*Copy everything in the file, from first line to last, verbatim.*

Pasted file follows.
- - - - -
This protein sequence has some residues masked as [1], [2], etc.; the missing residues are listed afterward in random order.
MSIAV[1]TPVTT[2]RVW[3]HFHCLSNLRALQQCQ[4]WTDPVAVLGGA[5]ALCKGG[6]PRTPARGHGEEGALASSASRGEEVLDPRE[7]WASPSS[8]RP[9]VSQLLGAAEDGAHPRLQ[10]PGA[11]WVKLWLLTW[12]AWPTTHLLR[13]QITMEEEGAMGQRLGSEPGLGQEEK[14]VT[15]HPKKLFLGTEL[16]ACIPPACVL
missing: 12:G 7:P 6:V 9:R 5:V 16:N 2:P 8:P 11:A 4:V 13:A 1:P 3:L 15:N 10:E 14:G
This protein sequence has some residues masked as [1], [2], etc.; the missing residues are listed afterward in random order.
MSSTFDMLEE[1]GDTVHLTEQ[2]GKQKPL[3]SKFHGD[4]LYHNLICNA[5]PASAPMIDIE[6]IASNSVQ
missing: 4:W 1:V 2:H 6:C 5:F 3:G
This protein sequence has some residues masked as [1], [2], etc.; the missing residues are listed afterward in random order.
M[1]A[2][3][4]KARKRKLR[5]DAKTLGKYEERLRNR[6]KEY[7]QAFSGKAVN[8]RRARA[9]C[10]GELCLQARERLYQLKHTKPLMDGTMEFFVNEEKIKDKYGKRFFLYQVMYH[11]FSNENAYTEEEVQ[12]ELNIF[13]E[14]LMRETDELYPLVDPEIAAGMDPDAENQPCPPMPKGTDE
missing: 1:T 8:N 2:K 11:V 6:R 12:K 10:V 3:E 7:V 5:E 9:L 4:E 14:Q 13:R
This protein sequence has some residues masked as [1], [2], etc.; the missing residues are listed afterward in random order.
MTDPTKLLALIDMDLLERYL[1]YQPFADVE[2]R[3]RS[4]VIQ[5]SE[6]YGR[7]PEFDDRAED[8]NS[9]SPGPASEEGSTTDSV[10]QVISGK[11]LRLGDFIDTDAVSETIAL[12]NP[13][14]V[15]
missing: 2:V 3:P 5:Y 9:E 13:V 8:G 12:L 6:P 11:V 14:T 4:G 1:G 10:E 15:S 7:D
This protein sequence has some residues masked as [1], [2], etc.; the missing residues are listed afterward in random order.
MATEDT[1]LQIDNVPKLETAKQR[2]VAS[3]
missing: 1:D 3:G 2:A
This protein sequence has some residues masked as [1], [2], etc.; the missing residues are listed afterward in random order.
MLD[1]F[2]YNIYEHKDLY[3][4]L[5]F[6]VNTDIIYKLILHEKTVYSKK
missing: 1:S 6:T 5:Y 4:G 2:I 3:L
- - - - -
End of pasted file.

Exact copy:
This protein sequence has some residues masked as [1], [2], etc.; the missing residues are listed afterward in random order.
MSIAV[1]TPVTT[2]RVW[3]HFHCLSNLRALQQCQ[4]WTDPVAVLGGA[5]ALCKGG[6]PRTPARGHGEEGALASSASRGEEVLDPRE[7]WASPSS[8]RP[9]VSQLLGAAEDGAHPRLQ[10]PGA[11]WVKLWLLTW[12]AWPTTHLLR[13]QITMEEEGAMGQRLGSEPGLGQEEK[14]VT[15]HPKKLFLGTEL[16]ACIPPACVL
missing: 12:G 7:P 6:V 9:R 5:V 16:N 2:P 8:P 11:A 4:V 13:A 1:P 3:L 15:N 10:E 14:G
This protein sequence has some residues masked as [1], [2], etc.; the missing residues are listed afterward in random order.
MSSTFDMLEE[1]GDTVHLTEQ[2]GKQKPL[3]SKFHGD[4]LYHNLICNA[5]PASAPMIDIE[6]IASNSVQ
missing: 4:W 1:V 2:H 6:C 5:F 3:G
This protein sequence has some residues masked as [1], [2], etc.; the missing residues are listed afterward in random order.
M[1]A[2][3][4]KARKRKLR[5]DAKTLGKYEERLRNR[6]KEY[7]QAFSGKAVN[8]RRARA[9]C[10]GELCLQARERLYQLKHTKPLMDGTMEFFVNEEKIKDKYGKRFFLYQVMYH[11]FSNENAYTEEEVQ[12]ELNIF[13]E[14]LMRETDELYPLVDPEIAAGMDPDAENQPCPPMPKGTDE
missing: 1:T 8:N 2:K 11:V 6:R 12:K 10:V 3:E 7:V 5:E 9:L 4:E 14:Q 13:R
This protein sequence has some residues masked as [1], [2], etc.; the missing residues are listed afterward in random order.
MTDPTKLLALIDMDLLERYL[1]YQPFADVE[2]R[3]RS[4]VIQ[5]SE[6]YGR[7]PEFDDRAED[8]NS[9]SPGPASEEGSTTDSV[10]QVISGK[11]LRLGDFIDTDAVSETIAL[12]NP[13][14]V[15]
missing: 2:V 3:P 5:Y 9:E 13:V 8:G 12:L 6:P 11:V 14:T 4:G 1:G 10:E 15:S 7:D
This protein sequence has some residues masked as [1], [2], etc.; the missing residues are listed afterward in random order.
MATEDT[1]LQIDNVPKLETAKQR[2]VAS[3]
missing: 1:D 3:G 2:A
This protein sequence has some residues masked as [1], [2], etc.; the missing residues are listed afterward in random order.
MLD[1]F[2]YNIYEHKDLY[3][4]L[5]F[6]VNTDIIYKLILHEKTVYSKK
missing: 1:S 6:T 5:Y 4:G 2:I 3:L